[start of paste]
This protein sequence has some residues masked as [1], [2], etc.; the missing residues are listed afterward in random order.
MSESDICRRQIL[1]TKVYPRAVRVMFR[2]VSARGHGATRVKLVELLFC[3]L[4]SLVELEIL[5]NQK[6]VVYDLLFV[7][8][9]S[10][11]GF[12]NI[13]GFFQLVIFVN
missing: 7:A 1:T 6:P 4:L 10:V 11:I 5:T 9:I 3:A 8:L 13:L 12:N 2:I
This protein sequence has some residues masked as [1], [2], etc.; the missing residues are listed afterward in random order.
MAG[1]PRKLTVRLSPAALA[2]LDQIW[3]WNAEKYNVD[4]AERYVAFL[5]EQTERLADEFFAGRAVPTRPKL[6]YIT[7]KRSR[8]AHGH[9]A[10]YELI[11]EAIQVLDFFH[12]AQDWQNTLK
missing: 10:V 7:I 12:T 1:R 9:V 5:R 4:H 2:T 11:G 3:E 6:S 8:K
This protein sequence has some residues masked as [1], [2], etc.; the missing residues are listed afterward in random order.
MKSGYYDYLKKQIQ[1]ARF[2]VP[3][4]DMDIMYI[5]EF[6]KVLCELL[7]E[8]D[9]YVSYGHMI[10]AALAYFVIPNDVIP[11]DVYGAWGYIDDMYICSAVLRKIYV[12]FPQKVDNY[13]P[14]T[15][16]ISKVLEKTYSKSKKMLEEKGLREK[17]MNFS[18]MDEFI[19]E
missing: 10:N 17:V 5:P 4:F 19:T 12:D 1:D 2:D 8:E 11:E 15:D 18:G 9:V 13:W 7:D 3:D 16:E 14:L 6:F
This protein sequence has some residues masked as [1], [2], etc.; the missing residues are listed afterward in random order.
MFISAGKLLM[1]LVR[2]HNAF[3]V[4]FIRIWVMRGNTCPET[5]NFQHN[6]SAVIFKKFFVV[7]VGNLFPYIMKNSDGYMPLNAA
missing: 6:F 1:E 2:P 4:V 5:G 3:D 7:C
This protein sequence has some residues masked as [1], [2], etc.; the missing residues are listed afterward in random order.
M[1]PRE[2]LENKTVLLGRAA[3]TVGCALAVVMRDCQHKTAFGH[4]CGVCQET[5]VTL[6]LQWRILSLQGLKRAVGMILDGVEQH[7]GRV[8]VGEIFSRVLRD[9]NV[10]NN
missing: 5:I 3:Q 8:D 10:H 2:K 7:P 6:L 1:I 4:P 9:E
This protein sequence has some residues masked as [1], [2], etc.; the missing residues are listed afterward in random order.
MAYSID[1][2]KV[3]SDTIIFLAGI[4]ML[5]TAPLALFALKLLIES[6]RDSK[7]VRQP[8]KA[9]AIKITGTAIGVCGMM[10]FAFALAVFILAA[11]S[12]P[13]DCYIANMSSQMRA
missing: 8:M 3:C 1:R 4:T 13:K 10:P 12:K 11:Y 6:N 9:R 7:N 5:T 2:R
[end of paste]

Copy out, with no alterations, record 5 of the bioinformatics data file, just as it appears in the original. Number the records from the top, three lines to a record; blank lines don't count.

This protein sequence has some residues masked as [1], [2], etc.; the missing residues are listed afterward in random order.
M[1]PRE[2]LENKTVLLGRAA[3]TVGCALAVVMRDCQHKTAFGH[4]CGVCQET[5]VTL[6]LQWRILSLQGLKRAVGMILDGVEQH[7]GRV[8]VGEIFSRVLRD[9]NV[10]NN
missing: 5:I 3:Q 8:D 10:H 2:K 7:P 6:L 1:I 4:P 9:E